In theory, the photons of gamma radiation could be captured and used in the same way as visible light is in photosynthesis, you just need a chlorophyll-esque molecule that is tuned to the energy of some appropriate photons (captures the photon, promoting the chlorophyll to a higher energy vibration or ionisation that can be utilised in further organic reactions). The considerable difficulty here is that gamma radiation generally imparts enough energy to ionise/break bonds in organic material, destroying the lifeform.


Possible Solution for Gamma-feeders: You either need an organism that is made of sturdier stuff than hydrocarbons, or invent a system where your organisms generate some shallow stabilised dendritic tunnels in the ganymedean ice, then sit at a deeper level (recall that gamma penetrates ice poorly) and pump a photosynthetic liquid through the tunnels, reabsorbing the energised compounds that come back, but not directly exposing themselves to the gamma radiation. The details are tricky --- in real-life you need to chemically utilise chlorophyll's absorbed photon in a few hundred nanoseconds or else the chlorophyll converts the energy to useless heat --- but doable.

Possible Solution for Beta-feeders: Beta radiation can easily ionise organics, which in principle could be used as an energy source for organic reaction, although the chemical pathway would be somewhat different. However, beta radiation is more destructive to molecules than gamma radiation (electrons carry more energy than photons), giving us far thornier versions of the destruction problem from earlier. Furthermore, any location that has beta exposure would have to be on the surface of the ice, meaning direct exposure to gamma and alpha radiation. I cannot imagine a lifeform living sensibly in such conditions without a completely novel chemical makeup to resist radiation damage.

Possible Solution for Alpha-feeders: None. Alpha radiation is helium nuclei getting flung around. Sure, they carry lots of energy, but trying to use them for organic reactions is like trying to catch a bowling ball with a cobweb.

  • 1
    $\begingroup$ Thanks for the feedback and very interesting solution, I could see the fluid being full of some sort of symbiotic bacteria that would convert the radiation into some usable organic compound. The fluid could be a blood-like medium and a calcite material could be grown on the tunnel walls to seal it off like a blood vessel. The only problem there is it would need some ridiculously large heart like organ to pump the cubic kilometers of fluid it would have. Or some other way for the organic compounds reaching the main body. $\endgroup$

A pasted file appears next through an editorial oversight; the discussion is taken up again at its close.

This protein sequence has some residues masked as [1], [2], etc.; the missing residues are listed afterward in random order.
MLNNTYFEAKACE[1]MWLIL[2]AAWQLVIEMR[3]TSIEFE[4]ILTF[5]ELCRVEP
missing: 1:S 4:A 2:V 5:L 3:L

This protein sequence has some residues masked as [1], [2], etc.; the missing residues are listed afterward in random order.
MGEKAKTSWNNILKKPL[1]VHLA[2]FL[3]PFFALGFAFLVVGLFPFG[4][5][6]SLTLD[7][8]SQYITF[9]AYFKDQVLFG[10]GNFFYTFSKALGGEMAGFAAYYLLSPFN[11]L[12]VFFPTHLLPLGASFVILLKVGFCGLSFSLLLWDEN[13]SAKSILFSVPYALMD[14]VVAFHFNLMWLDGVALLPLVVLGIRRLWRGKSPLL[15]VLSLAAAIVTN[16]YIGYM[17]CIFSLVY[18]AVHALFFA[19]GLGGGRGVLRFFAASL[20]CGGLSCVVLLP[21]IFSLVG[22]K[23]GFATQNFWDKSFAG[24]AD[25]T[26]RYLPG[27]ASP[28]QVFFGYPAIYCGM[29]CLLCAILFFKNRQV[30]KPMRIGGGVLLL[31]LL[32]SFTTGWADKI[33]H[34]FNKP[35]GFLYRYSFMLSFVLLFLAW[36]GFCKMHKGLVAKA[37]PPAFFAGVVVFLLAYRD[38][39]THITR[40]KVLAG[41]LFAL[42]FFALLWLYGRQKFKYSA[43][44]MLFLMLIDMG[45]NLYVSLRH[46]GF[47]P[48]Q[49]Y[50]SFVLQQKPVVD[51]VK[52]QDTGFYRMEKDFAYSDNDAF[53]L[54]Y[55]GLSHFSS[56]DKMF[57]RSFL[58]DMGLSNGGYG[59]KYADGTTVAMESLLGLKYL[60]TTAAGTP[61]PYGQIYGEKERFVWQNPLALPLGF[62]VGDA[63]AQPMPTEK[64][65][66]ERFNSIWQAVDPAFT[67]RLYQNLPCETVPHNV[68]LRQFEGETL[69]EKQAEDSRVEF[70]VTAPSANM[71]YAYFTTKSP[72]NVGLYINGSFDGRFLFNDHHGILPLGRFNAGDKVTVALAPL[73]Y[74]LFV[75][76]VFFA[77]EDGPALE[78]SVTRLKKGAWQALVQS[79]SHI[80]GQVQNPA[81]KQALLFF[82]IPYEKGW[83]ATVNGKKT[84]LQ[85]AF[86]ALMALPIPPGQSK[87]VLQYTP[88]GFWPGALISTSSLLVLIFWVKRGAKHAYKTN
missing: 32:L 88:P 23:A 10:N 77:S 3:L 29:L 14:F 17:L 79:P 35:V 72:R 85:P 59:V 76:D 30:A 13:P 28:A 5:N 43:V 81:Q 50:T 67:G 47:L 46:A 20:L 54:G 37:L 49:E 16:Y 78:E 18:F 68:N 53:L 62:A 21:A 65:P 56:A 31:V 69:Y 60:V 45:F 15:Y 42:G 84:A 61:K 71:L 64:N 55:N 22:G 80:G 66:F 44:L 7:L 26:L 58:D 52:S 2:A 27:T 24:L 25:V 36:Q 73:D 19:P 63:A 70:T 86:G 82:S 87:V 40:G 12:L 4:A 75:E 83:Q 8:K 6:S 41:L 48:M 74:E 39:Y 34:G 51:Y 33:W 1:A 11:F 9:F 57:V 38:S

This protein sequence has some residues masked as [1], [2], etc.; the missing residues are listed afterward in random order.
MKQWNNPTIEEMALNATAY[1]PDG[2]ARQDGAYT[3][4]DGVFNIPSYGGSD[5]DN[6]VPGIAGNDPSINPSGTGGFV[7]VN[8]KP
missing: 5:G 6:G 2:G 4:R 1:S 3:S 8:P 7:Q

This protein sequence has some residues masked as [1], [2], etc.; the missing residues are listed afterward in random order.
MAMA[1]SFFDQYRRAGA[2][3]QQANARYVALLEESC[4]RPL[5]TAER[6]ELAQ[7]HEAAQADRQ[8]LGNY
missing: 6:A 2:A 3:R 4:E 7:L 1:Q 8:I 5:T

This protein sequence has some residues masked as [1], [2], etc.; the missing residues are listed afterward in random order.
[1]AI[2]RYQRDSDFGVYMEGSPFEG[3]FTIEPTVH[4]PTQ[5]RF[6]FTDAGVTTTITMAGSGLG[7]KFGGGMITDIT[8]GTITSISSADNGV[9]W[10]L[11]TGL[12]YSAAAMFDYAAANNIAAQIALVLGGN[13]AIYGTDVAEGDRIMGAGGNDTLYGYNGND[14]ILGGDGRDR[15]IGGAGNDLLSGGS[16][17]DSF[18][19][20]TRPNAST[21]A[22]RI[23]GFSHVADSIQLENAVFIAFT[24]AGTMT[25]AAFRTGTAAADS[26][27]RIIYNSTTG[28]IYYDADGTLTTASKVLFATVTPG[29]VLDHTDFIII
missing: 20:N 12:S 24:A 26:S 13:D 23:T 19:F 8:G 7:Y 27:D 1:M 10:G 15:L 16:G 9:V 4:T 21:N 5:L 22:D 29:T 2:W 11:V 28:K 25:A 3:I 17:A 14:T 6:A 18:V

– AJ D.
    Jan 2, 2019 at 18:32

Water hydrolysis. And something else.

Ionizing radiation can hydrolyze water. This is important for people storing and handling radioactive materials because products of water hydrolysis can accumulate.


Of all the radiation-chemical reactions that have been studied, the most important is the decomposition of water. When exposed to radiation, water undergoes a breakdown sequence into hydrogen peroxide, hydrogen radicals, and assorted oxygen compounds, such as ozone, which when converted back into oxygen releases great amounts of energy. Some of these are explosive.

Alpha particles are the best at hydrolyzing water because they are the most ionizing. Beta particles and gamma rays can do it too. All three types occur in the deep earth. There actually are non photosynthetic ecosystems which live off of hydrolyzed water, specifically hydrogen. Hydrogen is tasty microbe food wherever it occurs. In the deep earth it is generated by radioactive decay and consequent hydrolysis of water.

Long-Term Sustainability of a High-Energy, Low-Diversity Crustal Biome

The hot, reducing, gaseous water emanating from a fracture at 2.8 to 4.2 kmbls harbored a microbial community dominated by a single Firmicutes phylotype. The Firmicutes probably penetrated the Mponeng fracture zone at current depths during infiltration of paleome teoric water between 3 and 25 million years ago and since then have relied on nonphoto synthetically derived H2 and S042_ converted from Archaean/Proterozoic pyrite. Nutrient concentrations have remained much higher than observed in shallower crustal environ ments, suggesting that the deep crustal bio sphere may be energy-rich, is not approaching entropic death, and is capable of sustaining microbial communities indefinitely by geological processes.

These organisms live off of naturally occurring hydrogen liberated from water by ionizing radiation. The stuff is just laying around. The next step for a greedy organism is to have a huge onboard water tank – the equivalent of leaves for capturing solar energy. Reactive products of water hydrolysis within the tank are captured by cellular proteins and sequestered as we sequester sugar, for later combination to produce energy and regenerate the water. The tank is an acellular film resistant to ionization. DNA is shielded deep under the water tank organ.

If this were a science fiction dealing with such creatures, the deep earth hydrogen biosphere would be the first step (established biogeochemistry), and discovery of the water tank creatures the second – a not so wild extrapolation.

One more step into fantastic fiction! Very energetic gamma rays have too much energy to hydrolyze water. They produce a different energetic substance. Positrons. https://en.wikipedia.org/wiki/Gamma_ray#Matter_interaction

Pair production: This becomes possible with gamma energies exceeding 1.02 MeV, and becomes important as an absorption mechanism at energies over 5 MeV (see illustration at right, for lead). By interaction with the electric field of a nucleus, the energy of the incident photon is converted into the mass of an electron-positron pair. Any gamma energy in excess of the equivalent rest mass of the two particles (totaling at least 1.02 MeV) appears as the kinetic energy of the pair and in the recoil of the emitting nucleus. At the end of the positron's range, it combines with a free electron, and the two annihilate, and the entire mass of these two is then converted into two gamma photons of at least 0.51 MeV energy each.

These lower energy gamma rays are fine for hydrolysis of water. When energetic gamma rays come, the organism captures and retains positrons for later release, to produce gamma rays during lean times. Positrons are antimatter. The creature’s storage organs for positrons are interesting, valuable and extremely dangerous.


You must log in to answer this question.

Not the answer you're looking for? Browse other questions tagged .